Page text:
Contracts are routine matters when it comes to running a smooth business. These legal documents can outline what a party can and can’t do and what’s expected from them. Without a contract, a business could have its reputation ruined, expose a business to unnecessary lawsuits or cause someone to be injured.
Despite contracts being legally binding, a party could breach their contract, putting a business in an awkward position – depending on the type of breach that happened. Here are two possibilities:
A material breach of contract
A contract breach that is considered material may be caused by a party who doesn’t complete their obligations in a way that clearly disadvantages or harms the other party. In other words, a party may not have followed the instructions on a contract, provided something other than what the contract specifies or failed to complete their work on time.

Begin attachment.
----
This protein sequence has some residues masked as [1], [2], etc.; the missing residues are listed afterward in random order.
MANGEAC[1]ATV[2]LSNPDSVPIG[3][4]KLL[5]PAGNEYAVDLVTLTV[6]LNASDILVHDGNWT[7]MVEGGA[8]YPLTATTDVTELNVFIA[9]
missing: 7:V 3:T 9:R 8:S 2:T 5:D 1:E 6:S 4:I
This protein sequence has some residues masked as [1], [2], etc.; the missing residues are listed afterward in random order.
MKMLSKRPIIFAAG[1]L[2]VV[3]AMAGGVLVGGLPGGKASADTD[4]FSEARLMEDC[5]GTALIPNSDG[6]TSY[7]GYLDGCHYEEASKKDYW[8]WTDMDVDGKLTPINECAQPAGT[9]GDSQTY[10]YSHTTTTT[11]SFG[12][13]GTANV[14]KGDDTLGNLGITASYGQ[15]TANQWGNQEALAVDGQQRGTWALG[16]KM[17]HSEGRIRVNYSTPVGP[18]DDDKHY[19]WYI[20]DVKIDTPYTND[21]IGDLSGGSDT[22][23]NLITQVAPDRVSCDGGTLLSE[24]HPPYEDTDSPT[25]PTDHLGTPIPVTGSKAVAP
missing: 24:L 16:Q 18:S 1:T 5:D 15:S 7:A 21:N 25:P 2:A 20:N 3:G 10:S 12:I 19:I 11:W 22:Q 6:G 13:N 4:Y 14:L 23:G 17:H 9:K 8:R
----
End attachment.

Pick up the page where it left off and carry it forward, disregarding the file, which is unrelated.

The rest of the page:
For example, if a contract explicitly says that a shipment of stone tiles is to be made by a certain date and they send inferior products that crack just after they’re put in place, that could cause your construction company a ton of money and reputational damage.
An immaterial breach of contract
An immaterial breach of contract is a minor failure to live up to the terms of a deal – one that causes no significant damage to the other party.
For example, if the stone tiles were fine but arrived just a day late because of shipping delays that were out of your supplier’s control, that’s likely to be an immaterial breach, since it isn’t likely to significantly delay your construction project or damage your company’s reputation.
If you believe that a party breached a contract, then you may need to contact legal assistance that can provide you with more information about how to recover from any damages or losses.